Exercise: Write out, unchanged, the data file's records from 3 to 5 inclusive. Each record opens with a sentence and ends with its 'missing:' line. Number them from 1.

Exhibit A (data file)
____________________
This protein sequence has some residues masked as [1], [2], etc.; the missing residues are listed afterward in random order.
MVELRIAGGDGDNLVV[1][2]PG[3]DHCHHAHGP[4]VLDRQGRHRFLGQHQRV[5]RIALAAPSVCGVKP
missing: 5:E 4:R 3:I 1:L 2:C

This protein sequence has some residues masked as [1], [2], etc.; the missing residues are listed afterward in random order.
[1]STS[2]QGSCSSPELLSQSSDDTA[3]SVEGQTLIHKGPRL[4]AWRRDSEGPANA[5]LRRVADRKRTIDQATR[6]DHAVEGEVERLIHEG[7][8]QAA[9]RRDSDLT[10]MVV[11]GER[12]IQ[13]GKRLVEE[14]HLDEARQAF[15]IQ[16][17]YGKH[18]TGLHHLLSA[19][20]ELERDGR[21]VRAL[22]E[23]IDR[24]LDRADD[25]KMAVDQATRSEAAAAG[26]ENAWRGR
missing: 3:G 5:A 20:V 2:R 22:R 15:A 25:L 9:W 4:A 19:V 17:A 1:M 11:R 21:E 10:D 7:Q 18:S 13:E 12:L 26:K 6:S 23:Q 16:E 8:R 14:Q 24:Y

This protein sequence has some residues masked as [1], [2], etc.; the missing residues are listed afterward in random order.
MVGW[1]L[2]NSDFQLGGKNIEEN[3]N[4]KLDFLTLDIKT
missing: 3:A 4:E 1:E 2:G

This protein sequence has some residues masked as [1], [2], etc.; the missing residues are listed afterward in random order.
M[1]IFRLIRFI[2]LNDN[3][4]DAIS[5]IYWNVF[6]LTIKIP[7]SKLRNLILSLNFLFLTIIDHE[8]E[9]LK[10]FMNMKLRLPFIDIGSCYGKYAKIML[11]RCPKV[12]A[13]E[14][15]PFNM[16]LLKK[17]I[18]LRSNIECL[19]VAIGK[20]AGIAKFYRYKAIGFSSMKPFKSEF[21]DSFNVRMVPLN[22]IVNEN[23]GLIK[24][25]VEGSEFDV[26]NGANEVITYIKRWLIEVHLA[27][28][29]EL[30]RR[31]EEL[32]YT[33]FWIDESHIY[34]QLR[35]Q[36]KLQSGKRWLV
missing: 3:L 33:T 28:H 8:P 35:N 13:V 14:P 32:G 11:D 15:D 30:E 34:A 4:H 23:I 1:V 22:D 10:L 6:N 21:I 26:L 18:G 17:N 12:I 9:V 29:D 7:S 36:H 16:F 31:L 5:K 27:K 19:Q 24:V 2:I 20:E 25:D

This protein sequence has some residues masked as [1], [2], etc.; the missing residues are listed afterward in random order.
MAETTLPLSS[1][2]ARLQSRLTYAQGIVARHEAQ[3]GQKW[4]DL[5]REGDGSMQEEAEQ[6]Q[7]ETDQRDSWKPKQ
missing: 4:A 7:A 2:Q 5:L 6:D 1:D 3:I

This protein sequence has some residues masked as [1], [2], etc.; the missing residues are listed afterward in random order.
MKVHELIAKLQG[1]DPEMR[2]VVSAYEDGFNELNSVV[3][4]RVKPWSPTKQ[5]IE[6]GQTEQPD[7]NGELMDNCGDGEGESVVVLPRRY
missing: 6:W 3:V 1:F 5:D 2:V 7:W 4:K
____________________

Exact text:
This protein sequence has some residues masked as [1], [2], etc.; the missing residues are listed afterward in random order.
MVGW[1]L[2]NSDFQLGGKNIEEN[3]N[4]KLDFLTLDIKT
missing: 3:A 4:E 1:E 2:G

This protein sequence has some residues masked as [1], [2], etc.; the missing residues are listed afterward in random order.
M[1]IFRLIRFI[2]LNDN[3][4]DAIS[5]IYWNVF[6]LTIKIP[7]SKLRNLILSLNFLFLTIIDHE[8]E[9]LK[10]FMNMKLRLPFIDIGSCYGKYAKIML[11]RCPKV[12]A[13]E[14][15]PFNM[16]LLKK[17]I[18]LRSNIECL[19]VAIGK[20]AGIAKFYRYKAIGFSSMKPFKSEF[21]DSFNVRMVPLN[22]IVNEN[23]GLIK[24][25]VEGSEFDV[26]NGANEVITYIKRWLIEVHLA[27][28][29]EL[30]RR[31]EEL[32]YT[33]FWIDESHIY[34]QLR[35]Q[36]KLQSGKRWLV
missing: 3:L 33:T 28:H 8:P 35:N 13:V 14:P 32:G 11:D 15:D 30:E 34:A 4:H 23:I 1:V 22:D 10:L 6:N 21:I 26:L 18:G 17:N 12:I 9:V 29:D 7:S 36:H 16:F 31:L 5:K 27:K 19:Q 24:V 2:I 20:E 25:D

This protein sequence has some residues masked as [1], [2], etc.; the missing residues are listed afterward in random order.
MAETTLPLSS[1][2]ARLQSRLTYAQGIVARHEAQ[3]GQKW[4]DL[5]REGDGSMQEEAEQ[6]Q[7]ETDQRDSWKPKQ
missing: 4:A 7:A 2:Q 5:L 6:D 1:D 3:I